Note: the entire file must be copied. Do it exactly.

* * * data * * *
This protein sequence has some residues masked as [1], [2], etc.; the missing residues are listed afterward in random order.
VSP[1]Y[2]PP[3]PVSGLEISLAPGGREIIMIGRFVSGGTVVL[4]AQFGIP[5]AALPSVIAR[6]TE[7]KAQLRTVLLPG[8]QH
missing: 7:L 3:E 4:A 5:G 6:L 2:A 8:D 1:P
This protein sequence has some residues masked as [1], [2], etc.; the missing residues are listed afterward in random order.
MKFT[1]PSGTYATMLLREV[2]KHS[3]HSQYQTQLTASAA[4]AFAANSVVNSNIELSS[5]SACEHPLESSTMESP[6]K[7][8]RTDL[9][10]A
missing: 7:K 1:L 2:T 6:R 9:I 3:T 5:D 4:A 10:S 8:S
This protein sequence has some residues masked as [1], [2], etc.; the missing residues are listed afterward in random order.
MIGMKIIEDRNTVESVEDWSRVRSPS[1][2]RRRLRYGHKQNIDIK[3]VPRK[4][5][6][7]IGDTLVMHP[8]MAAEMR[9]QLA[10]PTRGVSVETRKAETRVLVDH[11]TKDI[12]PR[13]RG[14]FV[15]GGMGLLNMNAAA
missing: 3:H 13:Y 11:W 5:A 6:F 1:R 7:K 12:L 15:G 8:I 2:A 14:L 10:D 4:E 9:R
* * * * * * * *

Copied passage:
This protein sequence has some residues masked as [1], [2], etc.; the missing residues are listed afterward in random order.
VSP[1]Y[2]PP[3]PVSGLEISLAPGGREIIMIGRFVSGGTVVL[4]AQFGIP[5]AALPSVIAR[6]TE[7]KAQLRTVLLPG[8]QH
missing: 7:L 3:E 4:A 5:G 6:L 2:A 8:D 1:P
This protein sequence has some residues masked as [1], [2], etc.; the missing residues are listed afterward in random order.
MKFT[1]PSGTYATMLLREV[2]KHS[3]HSQYQTQLTASAA[4]AFAANSVVNSNIELSS[5]SACEHPLESSTMESP[6]K[7][8]RTDL[9][10]A
missing: 7:K 1:L 2:T 6:R 9:I 3:T 5:D 4:A 10:S 8:S
This protein sequence has some residues masked as [1], [2], etc.; the missing residues are listed afterward in random order.
MIGMKIIEDRNTVESVEDWSRVRSPS[1][2]RRRLRYGHKQNIDIK[3]VPRK[4][5][6][7]IGDTLVMHP[8]MAAEMR[9]QLA[10]PTRGVSVETRKAETRVLVDH[11]TKDI[12]PR[13]RG[14]FV[15]GGMGLLNMNAAA
missing: 3:H 13:Y 11:W 5:A 6:F 1:R 7:K 12:L 15:G 8:I 2:A 14:L 10:D 4:E 9:R